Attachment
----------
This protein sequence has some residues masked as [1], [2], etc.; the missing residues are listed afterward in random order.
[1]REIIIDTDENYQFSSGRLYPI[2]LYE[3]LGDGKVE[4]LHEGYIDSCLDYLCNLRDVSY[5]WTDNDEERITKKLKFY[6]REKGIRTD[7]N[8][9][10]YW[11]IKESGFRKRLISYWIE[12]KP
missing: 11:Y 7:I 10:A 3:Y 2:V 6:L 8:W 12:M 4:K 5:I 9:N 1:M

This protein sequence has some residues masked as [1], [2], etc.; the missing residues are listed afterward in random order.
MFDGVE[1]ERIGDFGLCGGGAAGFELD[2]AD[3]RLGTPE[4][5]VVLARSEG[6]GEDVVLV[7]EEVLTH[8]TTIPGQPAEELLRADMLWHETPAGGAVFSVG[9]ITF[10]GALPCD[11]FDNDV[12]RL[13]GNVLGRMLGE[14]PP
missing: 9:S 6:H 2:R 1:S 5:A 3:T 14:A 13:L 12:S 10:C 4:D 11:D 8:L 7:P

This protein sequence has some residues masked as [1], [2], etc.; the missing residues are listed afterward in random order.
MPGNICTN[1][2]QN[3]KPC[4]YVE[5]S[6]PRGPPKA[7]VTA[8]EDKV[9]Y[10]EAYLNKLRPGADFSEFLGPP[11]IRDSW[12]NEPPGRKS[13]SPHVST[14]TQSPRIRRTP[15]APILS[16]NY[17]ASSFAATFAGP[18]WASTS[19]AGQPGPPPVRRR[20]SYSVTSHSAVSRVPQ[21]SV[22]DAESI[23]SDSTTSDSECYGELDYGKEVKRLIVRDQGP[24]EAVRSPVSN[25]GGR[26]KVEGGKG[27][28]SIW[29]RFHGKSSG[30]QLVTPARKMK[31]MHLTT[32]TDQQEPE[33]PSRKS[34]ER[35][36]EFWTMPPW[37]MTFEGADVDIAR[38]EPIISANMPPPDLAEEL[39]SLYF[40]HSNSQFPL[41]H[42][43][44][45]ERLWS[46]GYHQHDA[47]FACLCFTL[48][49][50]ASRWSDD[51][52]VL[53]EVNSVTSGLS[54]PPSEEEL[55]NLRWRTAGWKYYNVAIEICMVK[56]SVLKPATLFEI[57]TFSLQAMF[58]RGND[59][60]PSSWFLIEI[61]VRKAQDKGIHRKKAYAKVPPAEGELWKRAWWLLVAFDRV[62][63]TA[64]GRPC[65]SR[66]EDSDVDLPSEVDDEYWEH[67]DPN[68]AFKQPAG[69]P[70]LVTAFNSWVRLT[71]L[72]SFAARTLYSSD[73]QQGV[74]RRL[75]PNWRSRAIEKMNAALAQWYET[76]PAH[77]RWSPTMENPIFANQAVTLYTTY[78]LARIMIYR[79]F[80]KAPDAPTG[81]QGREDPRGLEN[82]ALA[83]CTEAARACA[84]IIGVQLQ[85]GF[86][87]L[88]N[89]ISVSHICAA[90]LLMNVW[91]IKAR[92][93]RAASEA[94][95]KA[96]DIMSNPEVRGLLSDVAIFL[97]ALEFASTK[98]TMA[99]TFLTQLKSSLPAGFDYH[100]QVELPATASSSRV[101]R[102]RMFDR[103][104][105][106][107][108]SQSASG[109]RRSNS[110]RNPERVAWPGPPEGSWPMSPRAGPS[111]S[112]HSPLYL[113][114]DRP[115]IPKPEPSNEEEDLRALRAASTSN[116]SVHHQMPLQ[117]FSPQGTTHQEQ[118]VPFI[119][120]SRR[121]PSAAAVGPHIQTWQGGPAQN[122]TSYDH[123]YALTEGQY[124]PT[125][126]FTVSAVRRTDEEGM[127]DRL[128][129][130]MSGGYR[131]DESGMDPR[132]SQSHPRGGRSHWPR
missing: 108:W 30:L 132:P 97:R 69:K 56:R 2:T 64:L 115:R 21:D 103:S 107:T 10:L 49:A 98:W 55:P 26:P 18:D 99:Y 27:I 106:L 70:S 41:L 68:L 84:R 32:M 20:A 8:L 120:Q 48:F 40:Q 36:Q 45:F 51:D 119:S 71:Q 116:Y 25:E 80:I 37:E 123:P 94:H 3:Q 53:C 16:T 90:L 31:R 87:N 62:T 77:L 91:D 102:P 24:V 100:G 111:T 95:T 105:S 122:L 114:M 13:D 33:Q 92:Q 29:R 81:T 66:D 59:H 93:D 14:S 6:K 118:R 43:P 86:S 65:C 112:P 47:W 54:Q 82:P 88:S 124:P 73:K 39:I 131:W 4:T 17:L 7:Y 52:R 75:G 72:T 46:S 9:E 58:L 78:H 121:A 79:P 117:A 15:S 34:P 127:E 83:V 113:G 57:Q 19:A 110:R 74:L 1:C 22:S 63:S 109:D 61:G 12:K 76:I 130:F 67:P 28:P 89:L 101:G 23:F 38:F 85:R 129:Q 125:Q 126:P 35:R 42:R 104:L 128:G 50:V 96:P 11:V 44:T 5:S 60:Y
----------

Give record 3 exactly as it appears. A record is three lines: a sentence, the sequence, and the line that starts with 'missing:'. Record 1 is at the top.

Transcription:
This protein sequence has some residues masked as [1], [2], etc.; the missing residues are listed afterward in random order.
MPGNICTN[1][2]QN[3]KPC[4]YVE[5]S[6]PRGPPKA[7]VTA[8]EDKV[9]Y[10]EAYLNKLRPGADFSEFLGPP[11]IRDSW[12]NEPPGRKS[13]SPHVST[14]TQSPRIRRTP[15]APILS[16]NY[17]ASSFAATFAGP[18]WASTS[19]AGQPGPPPVRRR[20]SYSVTSHSAVSRVPQ[21]SV[22]DAESI[23]SDSTTSDSECYGELDYGKEVKRLIVRDQGP[24]EAVRSPVSN[25]GGR[26]KVEGGKG[27][28]SIW[29]RFHGKSSG[30]QLVTPARKMK[31]MHLTT[32]TDQQEPE[33]PSRKS[34]ER[35][36]EFWTMPPW[37]MTFEGADVDIAR[38]EPIISANMPPPDLAEEL[39]SLYF[40]HSNSQFPL[41]H[42][43][44][45]ERLWS[46]GYHQHDA[47]FACLCFTL[48][49][50]ASRWSDD[51][52]VL[53]EVNSVTSGLS[54]PPSEEEL[55]NLRWRTAGWKYYNVAIEICMVK[56]SVLKPATLFEI[57]TFSLQAMF[58]RGND[59][60]PSSWFLIEI[61]VRKAQDKGIHRKKAYAKVPPAEGELWKRAWWLLVAFDRV[62][63]TA[64]GRPC[65]SR[66]EDSDVDLPSEVDDEYWEH[67]DPN[68]AFKQPAG[69]P[70]LVTAFNSWVRLT[71]L[72]SFAARTLYSSD[73]QQGV[74]RRL[75]PNWRSRAIEKMNAALAQWYET[76]PAH[77]RWSPTMENPIFANQAVTLYTTY[78]LARIMIYR[79]F[80]KAPDAPTG[81]QGREDPRGLEN[82]ALA[83]CTEAARACA[84]IIGVQLQ[85]GF[86][87]L[88]N[89]ISVSHICAA[90]LLMNVW[91]IKAR[92][93]RAASEA[94][95]KA[96]DIMSNPEVRGLLSDVAIFL[97]ALEFASTK[98]TMA[99]TFLTQLKSSLPAGFDYH[100]QVELPATASSSRV[101]R[102]RMFDR[103][104][105][106][107][108]SQSASG[109]RRSNS[110]RNPERVAWPGPPEGSWPMSPRAGPS[111]S[112]HSPLYL[113][114]DRP[115]IPKPEPSNEEEDLRALRAASTSN[116]SVHHQMPLQ[117]FSPQGTTHQEQ[118]VPFI[119][120]SRR[121]PSAAAVGPHIQTWQGGPAQN[122]TSYDH[123]YALTEGQY[124]PT[125][126]FTVSAVRRTDEEGM[127]DRL[128][129][130]MSGGYR[131]DESGMDPR[132]SQSHPRGGRSHWPR
missing: 108:W 30:L 132:P 97:R 69:K 56:R 2:T 64:L 115:R 21:D 103:S 107:T 10:L 49:A 98:W 55:P 26:P 18:D 99:Y 27:I 106:L 70:S 41:L 68:L 84:R 32:M 20:A 8:L 120:Q 48:F 40:Q 36:Q 45:F 51:D 119:S 71:Q 116:Y 25:E 80:I 37:E 123:P 94:H 3:Q 53:C 16:T 90:L 31:R 87:N 62:T 77:L 91:D 102:P 24:V 100:G 111:T 95:T 105:S 122:L 114:M 13:D 33:Q 92:Q 29:R 81:T 66:D 59:H 93:D 14:S 6:K 118:R 43:P 86:S 65:C 112:P 47:W 54:Q 82:P 88:S 124:P 73:K 39:I 131:W 4:T 17:L 7:Y 52:R 75:G 72:T 46:S 9:E 58:L 78:H 121:A 79:P 117:A 15:S 34:P 127:E 83:V 113:G 57:Q 19:A 110:R 74:L 1:C 22:S 63:S 109:D 61:G 12:K 76:I 130:F 67:P 28:P 89:L 101:G 23:F 38:F 85:R 129:Q 125:Q 126:P 35:R 42:R 104:L 128:G 50:V 96:P 11:V 44:T 5:S 60:Y